The Belém Tower, a former defence bastion situated in the Lisbon fluvial entrance, was built on the north bank of the Tagus River between 1514 and 1520 on a rocky point in front of the former Belém beach. It is one of the most visited and iconic monuments of the city and was classified as a World Heritage site by UNESCO in 1983 (it has been a national monument since 1907). It is a recommended spot where you can enjoy a 360 degrees view of the Tagus’ mouth and all the Belém area. It was built under the command of King Manuel I at the time where the Portuguese maritime expansion was at its best. The king appointed Francisco de Arruda to construct it with the supervision of Diogo Boitaca, the kingdom’s master of works. During the sixteenth century, the architect Francisco de Arruda had participated in the building of the Portuguese possessions in North Africa where he had been inspired to not only participate in the building of the nearby Jerónimos Monastery but also most probably the Casa dos Bicos.
A multi-functional cross of styles
Initially named as the tower of St. Vincent in honour of the patron saint of Lisbon or named as the fortress of Restelo, its architecture is a combination of military value (with 17 gunboats distributed around a polygonal base), of a medieval message (composed of four floors, a roof terrace and a fancy renaissance balcony) with a bastion facing the river. Within this fortress, there are large rooms with vaults from the sixteenth century, while in the basement one can admire the old Powder Magazine and the small compartments that once served as cells. There are many architectural and decorative elements in the Belém Tower that particularly stand out for their uniqueness:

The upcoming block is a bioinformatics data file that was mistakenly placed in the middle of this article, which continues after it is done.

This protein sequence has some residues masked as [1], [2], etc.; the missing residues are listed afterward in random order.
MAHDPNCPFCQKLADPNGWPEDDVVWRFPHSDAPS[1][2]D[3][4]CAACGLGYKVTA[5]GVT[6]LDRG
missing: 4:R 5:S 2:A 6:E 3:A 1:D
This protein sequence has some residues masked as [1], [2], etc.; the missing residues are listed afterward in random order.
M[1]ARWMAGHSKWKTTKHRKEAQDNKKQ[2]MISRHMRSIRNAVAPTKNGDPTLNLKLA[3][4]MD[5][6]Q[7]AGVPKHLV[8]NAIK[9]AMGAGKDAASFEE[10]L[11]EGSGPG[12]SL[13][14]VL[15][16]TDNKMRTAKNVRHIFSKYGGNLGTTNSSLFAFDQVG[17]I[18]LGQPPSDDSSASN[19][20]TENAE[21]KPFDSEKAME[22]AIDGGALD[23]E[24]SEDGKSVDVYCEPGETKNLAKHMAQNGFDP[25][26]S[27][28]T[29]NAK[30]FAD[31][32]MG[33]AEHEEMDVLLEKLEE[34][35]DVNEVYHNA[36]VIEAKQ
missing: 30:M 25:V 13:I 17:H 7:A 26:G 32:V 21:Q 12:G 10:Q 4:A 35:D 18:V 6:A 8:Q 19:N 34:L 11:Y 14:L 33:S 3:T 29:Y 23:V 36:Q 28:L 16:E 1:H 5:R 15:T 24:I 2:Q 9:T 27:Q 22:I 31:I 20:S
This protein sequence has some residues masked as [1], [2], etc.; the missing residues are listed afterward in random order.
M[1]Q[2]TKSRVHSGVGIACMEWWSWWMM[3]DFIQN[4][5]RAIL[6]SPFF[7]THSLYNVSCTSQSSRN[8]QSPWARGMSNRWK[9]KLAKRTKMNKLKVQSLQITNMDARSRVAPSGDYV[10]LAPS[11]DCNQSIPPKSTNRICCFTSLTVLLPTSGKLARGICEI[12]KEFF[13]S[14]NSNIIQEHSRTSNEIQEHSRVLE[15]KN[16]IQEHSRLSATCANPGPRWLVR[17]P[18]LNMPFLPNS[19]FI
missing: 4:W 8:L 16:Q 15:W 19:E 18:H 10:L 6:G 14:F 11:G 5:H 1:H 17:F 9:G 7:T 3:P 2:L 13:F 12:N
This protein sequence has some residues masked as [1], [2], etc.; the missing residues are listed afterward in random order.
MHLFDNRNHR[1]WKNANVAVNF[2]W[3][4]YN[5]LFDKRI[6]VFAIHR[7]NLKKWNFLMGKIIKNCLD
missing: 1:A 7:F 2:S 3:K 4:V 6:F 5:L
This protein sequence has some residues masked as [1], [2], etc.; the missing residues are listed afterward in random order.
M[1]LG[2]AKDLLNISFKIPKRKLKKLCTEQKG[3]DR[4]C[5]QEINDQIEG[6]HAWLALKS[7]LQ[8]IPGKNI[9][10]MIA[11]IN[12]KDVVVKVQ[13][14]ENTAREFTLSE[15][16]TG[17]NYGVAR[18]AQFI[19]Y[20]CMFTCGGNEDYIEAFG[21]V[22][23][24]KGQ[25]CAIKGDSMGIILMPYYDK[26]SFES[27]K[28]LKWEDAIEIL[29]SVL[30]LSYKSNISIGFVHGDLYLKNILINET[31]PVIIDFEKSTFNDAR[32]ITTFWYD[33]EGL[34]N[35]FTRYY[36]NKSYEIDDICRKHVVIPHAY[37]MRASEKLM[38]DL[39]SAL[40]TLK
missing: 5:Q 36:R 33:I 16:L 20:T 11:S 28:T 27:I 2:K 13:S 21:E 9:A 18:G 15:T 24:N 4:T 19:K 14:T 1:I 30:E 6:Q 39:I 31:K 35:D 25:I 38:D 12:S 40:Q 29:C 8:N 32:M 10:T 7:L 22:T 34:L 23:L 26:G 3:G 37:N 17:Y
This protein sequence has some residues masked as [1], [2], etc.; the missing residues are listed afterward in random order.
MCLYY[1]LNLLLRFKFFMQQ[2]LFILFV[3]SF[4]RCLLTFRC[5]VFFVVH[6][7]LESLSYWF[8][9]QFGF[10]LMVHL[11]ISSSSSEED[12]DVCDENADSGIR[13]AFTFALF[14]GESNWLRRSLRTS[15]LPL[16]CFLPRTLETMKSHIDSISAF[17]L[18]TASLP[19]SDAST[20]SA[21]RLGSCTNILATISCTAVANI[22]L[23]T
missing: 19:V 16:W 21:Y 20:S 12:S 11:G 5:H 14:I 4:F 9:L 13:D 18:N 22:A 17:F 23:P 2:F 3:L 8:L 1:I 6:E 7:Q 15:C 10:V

- The wooden drawbridge that leads to the main door of the monument, decorated with the arms of the kingdom of Portugal;
- The domes in the shape of buds on the sentry guards placed at the corners of the rooftop and the fortress;
- The knots, ropes, armillary spheres (the personal symbol of King Manuel I) and crosses of Christ carved in stone, all distinctive elements of the Manueline style;
- The battlements, placed at small intervals on the parapets, in a shield form;
- A rhinoceros made of stone at the base of one of the watchtowers facing west, was one of the earliest representations of this mammal in Europe;
- A statue of Our Lady of Good Returns is facing the sea (on the terrace of the fortress), protecting sailors.
In addition to its military function, from the sixteenth century the Belém Tower was occasionally used as a prison, as well as a customs post, telegraphs station and lighthouse. At the end of each visit, tourists can buy souvenirs from a small table located inside the monument itself.
The Belém Tower is open from 10 am to 5:30 pm (October to April) and between 10 am to 6:30 pm (May to September). The last entry is permitted 30 minutes before the closing time. It is closed every Monday and on 1st January, Easter Sunday, 1st May and 25th December. The price of a single ticket is 5 euros (seniors over 65 and the disabled get a 50% discount). You can also purchase a set ticket for the entry into the Jerónimos Monastery for 10 euros. Children under 14 years enter for free and all entries are free every Sunday and bank holidays until to 2 pm. Located near to the monument there is the Belém river station where you can catch a boat across the Tagus River to Trafaria and Porto Brandão. It is a great way to complement a visit to the Tower of Belém. There is also an old bakery that has produced and sold the world-famous pastel de Belém since 1937 which is just walking distance from the monument.